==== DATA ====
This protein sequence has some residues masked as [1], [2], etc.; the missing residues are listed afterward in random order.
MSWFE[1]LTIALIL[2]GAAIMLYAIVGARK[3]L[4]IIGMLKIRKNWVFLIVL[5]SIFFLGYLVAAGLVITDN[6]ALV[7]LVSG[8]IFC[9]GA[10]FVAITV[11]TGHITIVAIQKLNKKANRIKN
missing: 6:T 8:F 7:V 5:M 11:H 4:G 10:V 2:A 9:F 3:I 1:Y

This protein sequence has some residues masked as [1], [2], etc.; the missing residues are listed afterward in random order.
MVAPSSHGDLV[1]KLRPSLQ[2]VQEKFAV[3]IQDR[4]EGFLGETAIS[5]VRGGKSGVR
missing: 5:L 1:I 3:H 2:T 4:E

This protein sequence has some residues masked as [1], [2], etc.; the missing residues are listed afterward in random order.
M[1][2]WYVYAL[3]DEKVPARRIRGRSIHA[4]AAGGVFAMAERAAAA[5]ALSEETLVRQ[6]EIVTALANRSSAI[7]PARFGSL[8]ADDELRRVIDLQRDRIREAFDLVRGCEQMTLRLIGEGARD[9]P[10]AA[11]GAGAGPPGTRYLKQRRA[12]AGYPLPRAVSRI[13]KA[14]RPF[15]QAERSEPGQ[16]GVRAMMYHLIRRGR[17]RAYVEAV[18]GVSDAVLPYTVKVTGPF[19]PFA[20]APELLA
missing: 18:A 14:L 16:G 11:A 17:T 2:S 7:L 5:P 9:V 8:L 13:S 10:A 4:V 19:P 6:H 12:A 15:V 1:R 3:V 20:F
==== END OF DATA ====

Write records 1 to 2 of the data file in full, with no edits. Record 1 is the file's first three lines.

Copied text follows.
This protein sequence has some residues masked as [1], [2], etc.; the missing residues are listed afterward in random order.
MSWFE[1]LTIALIL[2]GAAIMLYAIVGARK[3]L[4]IIGMLKIRKNWVFLIVL[5]SIFFLGYLVAAGLVITDN[6]ALV[7]LVSG[8]IFC[9]GA[10]FVAITV[11]TGHITIVAIQKLNKKANRIKN
missing: 6:T 8:F 7:V 5:M 11:H 4:G 10:V 2:A 9:F 3:I 1:Y

This protein sequence has some residues masked as [1], [2], etc.; the missing residues are listed afterward in random order.
MVAPSSHGDLV[1]KLRPSLQ[2]VQEKFAV[3]IQDR[4]EGFLGETAIS[5]VRGGKSGVR
missing: 5:L 1:I 3:H 2:T 4:E